If you really have to spring for a book and this one is well liked and pretty cheap but I'm not sure if it satisfies your need for scientific literature.

Just how scientific do you need? There is PLENTY of evidence about how long goldfish can live, stunting, ect ect out there but do they need someone in a white coat telling it to them?

u/poisson_rouge · 1 pointr/Goldfish

I'm so sorry for your loss :( There are things that you can do to help protect your other fish from getting sick, but I hope you still recognize that you've already been taking extremely good care of your fish -- your little oranda was lucky that you were the one to take him home.

Goldfish are "unnatural" fish that are bred to maintain traits from their egg-shaped bodies to their fancy fins -- even their color is the product of specific breeding. This makes it so that sometimes, their breeding can compromise their health (like what may have happened with your oranda with his puffy wen). To be on the safe side, you might want to try to source your fancies from a respectable breeder (or even just shop around for the best pet store in your area). Goldfish can also be extremely difficult to take care of, mainly because so much about their care is still wrapped in unhealthy traditions and real experts are so few and far between. (I first got my comet from a pet shop that sold me a bowl, no water conditioner and told me he'd only live a month or two.)

This book from the creator of the Goldfish Connection is really helpful. Again, sorry for your loss.

Edit : BlueSanctum had the great idea of doing a garlic treatment for your sick fish, and thinking about it, maybe you should now look into feeding your other Oranda some garlic and/or doing some kind of garlic treatment ? Just in case your first oranda had a parasite or something which may spread to your second fish. In addition to the Koko's site, Goldfish Emergency has a good article on it.

u/Gallein · 3 pointsr/Goldfish

Bubbles are great for both playing and helping a little bit with oxygenation in your tank (but not a whole lot). My oranda loves to play in them. You really can't go wrong by adding one I don't think, unless you find down the line your fish likes to eat bubbles.

I use Tetra Whispers. I have a 10g one and the 40g one - what you're seeing in the pictures is the 40g on a split air line, full blast. They're not that noisy - not that much if at all noiser than the filter you use at least. I have one on a non-slip pad and the other on a hand towel and they're quiet. The air stone is just a generic one I got offline, it's circular.

u/SweetMamaKaty · 3 pointsr/Goldfish

The main problem is likely ammonia poisoning. Even though you have a filter, you don't yet have a "cycle". The others are correct that your current tank is too small, but the fish will die long before it grows and needs more space if you aren't able to keep the ammonia down.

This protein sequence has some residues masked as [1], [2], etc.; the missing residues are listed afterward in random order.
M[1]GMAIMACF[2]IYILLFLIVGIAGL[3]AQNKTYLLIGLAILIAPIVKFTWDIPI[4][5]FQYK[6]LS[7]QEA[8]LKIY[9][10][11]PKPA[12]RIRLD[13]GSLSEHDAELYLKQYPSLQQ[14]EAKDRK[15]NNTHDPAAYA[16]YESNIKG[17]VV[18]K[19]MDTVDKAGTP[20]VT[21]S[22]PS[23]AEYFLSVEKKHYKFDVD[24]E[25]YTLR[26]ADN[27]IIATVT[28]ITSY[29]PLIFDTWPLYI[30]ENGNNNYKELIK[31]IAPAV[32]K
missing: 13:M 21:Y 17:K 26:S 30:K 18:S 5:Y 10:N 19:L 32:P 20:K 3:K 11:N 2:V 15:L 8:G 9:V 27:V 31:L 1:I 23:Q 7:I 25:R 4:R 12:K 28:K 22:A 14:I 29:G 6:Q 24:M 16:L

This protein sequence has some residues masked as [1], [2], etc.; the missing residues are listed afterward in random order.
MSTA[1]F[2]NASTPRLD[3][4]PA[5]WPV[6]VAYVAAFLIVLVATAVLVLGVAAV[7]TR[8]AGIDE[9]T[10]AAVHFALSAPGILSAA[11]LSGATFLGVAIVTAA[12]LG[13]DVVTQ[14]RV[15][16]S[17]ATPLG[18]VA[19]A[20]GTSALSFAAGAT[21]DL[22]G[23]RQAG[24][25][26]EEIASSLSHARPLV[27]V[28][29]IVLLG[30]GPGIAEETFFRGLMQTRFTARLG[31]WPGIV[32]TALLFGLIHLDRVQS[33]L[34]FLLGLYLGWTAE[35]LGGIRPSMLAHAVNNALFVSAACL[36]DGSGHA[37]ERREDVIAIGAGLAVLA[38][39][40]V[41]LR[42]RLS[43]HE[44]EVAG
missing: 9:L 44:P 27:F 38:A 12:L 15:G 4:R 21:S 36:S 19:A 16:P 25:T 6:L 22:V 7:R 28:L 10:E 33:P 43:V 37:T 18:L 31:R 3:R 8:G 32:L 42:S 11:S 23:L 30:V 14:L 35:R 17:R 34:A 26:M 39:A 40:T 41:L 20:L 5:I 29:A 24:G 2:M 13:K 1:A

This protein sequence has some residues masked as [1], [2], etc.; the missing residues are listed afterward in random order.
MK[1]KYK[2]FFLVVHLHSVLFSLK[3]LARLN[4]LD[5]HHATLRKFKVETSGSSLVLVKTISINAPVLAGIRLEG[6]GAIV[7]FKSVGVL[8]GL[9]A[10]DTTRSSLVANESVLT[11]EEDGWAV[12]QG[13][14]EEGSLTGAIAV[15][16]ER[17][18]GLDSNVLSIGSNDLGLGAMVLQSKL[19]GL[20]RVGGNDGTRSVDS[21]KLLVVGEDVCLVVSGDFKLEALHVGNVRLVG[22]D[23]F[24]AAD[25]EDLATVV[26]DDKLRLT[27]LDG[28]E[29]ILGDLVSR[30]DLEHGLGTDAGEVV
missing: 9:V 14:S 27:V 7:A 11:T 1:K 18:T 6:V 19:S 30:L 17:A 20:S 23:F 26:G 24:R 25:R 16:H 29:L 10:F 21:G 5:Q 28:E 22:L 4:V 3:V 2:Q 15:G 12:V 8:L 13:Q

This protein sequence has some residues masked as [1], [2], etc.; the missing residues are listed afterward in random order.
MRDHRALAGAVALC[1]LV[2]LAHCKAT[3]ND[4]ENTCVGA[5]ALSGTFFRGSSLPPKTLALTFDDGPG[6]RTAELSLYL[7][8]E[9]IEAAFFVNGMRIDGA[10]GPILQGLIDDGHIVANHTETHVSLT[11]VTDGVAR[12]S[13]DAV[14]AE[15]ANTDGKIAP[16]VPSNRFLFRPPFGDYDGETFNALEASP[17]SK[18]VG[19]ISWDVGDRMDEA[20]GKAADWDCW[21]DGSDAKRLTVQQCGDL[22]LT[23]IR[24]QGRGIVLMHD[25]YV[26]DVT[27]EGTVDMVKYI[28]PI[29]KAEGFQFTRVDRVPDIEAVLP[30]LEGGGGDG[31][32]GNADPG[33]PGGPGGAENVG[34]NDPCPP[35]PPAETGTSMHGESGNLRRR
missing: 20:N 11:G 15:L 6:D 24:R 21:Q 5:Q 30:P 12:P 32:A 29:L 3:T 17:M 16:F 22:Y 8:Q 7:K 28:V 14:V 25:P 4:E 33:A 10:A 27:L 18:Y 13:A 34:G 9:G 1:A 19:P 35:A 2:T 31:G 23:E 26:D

The best product to get is Seachem Prime, and use it at each water change.

For now, yes change 100% of the water - daily - until you know that you have a cycle in place by testing your water with the API Freshwater Master Test Kit.

If this all seems too much to manage for a fish you weren't looking to own in the first place, you could always rehome it via Craigslist or surrender to a pet store. If you decide to keep it, you're in for a fun, rewarding hobby! :D

u/Valravn_Ulfr · 2 pointsr/Goldfish

They look like it might be ich. Have they been puffing their gills out or rubbing on things? Are they darting back and forth? You could check out Goldfish Emergency and see if the symptoms match. Sometimes anti-ich medicine won't work if you don't clean the tank thoroughly enough.

Also, I can tell you that you have too many fish in there. That might be okay for the fantails, but the comets put you over capacity. Goldies also like water between 65-75 degrees Fahrenheit, so if you can try and lower the temperature a bit slowly. Only a degree every few hours.

In addition, are you checking amonia, nitrites, nitrates, and pH? If not, you need to go and get a tester kit. i also strongly reccomend a GH & KH test kit as well as your goldies will be much happier with proper water hardness and if they are sick it will also help them heal more quickly.

u/LordeBiscuit · 2 pointsr/Goldfish

I use a UV sterilizer in my tank for a few hours a week. I especially turn it on after cleaning the sides of my tank. My water is crystal clear now and I don’t have to put any chemicals in my water. I actually did go the chemical route at first but it did t help me much. My brother had left the lights on in my tank for 13 days straight when I was out of the country and both brown and green algae plagued my tank for over a year. UV is the way to go for sure. This filter has a built in light and it’s top tier (they come in many sizes, this was just the first one that came up on my search).